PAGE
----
My love for making photograms is one step removed by placing objects on the printer and scanning them instead of placing them on photo-sensitive paper under an enlarger in a photographic darkroom.
Not long ago I was delighted to find a stack of compositions produced by placing objects on my scanner/printer, then manipulating it further using Photoshop. I originally created them in hopes of getting into a show, which I didn’t get accepted in. But the images are worth sharing nonetheless!
In the morning yesterday I read Seth Godin’s blog entry about accumulating 1,000 posts on your blog and how by around then things start to change and people start gaining momentum because they’ve put in the daily work of writing on their blogs.
For years, I’ve been explaining to people that daily blogging is an extraordinarily useful habit. Even if no one reads your blog, the act of writing it is clarifying, motivating and (eventually) fun.
A collection of daily bloggers I follow have passed 1,000 posts (it only takes three years or so…). Fortunately, there are thousands of generous folks who have been posting their non-commercial blogs regularly, and it’s a habit that produces magic. – Seth Godin
We met at James Fitzgerald Preserve at Moss Beach, a tucked-away-becoming-popular alcove about thirty minutes south of San Francisco on the Pacific Coast. Our cars lined the entrance to the trail. A car trunk was open with folded blankets to sit on if we didn’t bring something already.
The mini-retreat’s full title drew me in: “InVisioning and Emergence:Trauma-Informed Art & Nature Healing Immersion.”
Our small group walked up to the bluff that overlooked the Pacific and looking down at the beach there were about twenty or so seals sun bathing. One Kodak moment I saw a baby seal eagerly scooting up to it’s mother.
It was one of those splendid cloud-free blue sky days on the coast, fog-free too.
The event was hosted by Dr. Lisa Chu, MD, artist and SoulBodyMind Coach, Ann Sullivan, LMFT, art therapist and modern mystic and Jovani, improvisational sound healer and painter.
Lisa I already knew since she’s a fellow Chinese American female artist. I find her one of the most driven people I know tackling the sticky issues of the ancient wounds of women, especially Asian-American women, and at times particularly Chinese women.
When Ann Sullivan she said she was a “modern day mystic” I immediately resonated with her since she explained that it’s a way to say she’s a person seeking a spiritual path in modern times.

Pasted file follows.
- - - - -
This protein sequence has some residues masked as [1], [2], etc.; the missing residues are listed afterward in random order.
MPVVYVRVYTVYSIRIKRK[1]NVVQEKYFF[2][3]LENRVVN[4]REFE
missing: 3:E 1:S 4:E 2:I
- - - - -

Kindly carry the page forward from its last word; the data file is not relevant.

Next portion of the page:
Jovani brought musical instruments to play, as she’s an “improvisational sound healer.” She brought a HAPI drum, a small cast iron drum was about ten inches wide and eight inches tall, that made deeply resonant sounds I thought were from a much larger drum!
The three workshop leaders created a safe space to spend three hours exploring our own healing.
We took time to introduce ourselves as we sat in a circle. Then we listened to healing music, free to make any sounds we felt like making.
For the next hour we roamed about the woods in silence and could make any sort of art we chose, they brought the materials.
Thinking was discouraged yet I found myself doing exactly that.
There’s no right or wrong though.
After that hour we went around the circle and showed what we created.
The music and sound, art making, breathing, walking in Nature soothed me.
Sitting under the canopy of tall trees quieted my inner chatter.
I was practicing just being.
Being with Nature.
What a gift.
I thought how can I create a new habit of ending each week with a bit of Nature?
Nature refreshes me.
Making sounds was healing.
An afternoon of sensory immersion in Nature reminded me that even if we only can spare minutes, an hour, or once a week or month, it’s urgently important to give ourselves the gift of quiet moments in nature. You don’t have to attend a workshop to do it.
“Some narrative dreams just require prose; shorter more emotional narratives may work as poems; stories with striking visual elements or strange creatures or settings are a natural for comics; intensely emotional dreams may work best as songs,” he said.
Dreams, according to Wayan, help resolve issues or offer advice.
“This week they pointed out where a leak in our roof had to be, though my consciousness had missed it for two years! I don’t see how people can ignore their dreams–they’re a huge, vivid part of my life. Only seems natural to do art about the fascinating places and beings I’ve seen.”
Now his World Dream Bank is up to 2500 pages, and nearly half the dreams and art are other people’s contributions.
Wayan also writes poetry, prose, and songs in addition to painting, sculpting, drawing and making comics.
Mostly he creates dream art.
He’s lived on Bernal Hill over 20 years and always considered himself a San Franciscan though he grew up its suburbs.
His biggest non-dream art project is Planetocopia – a series of sculpted globes with online tours of their lands and cultures playing with ecology, feminism, pacifism, and Utopia.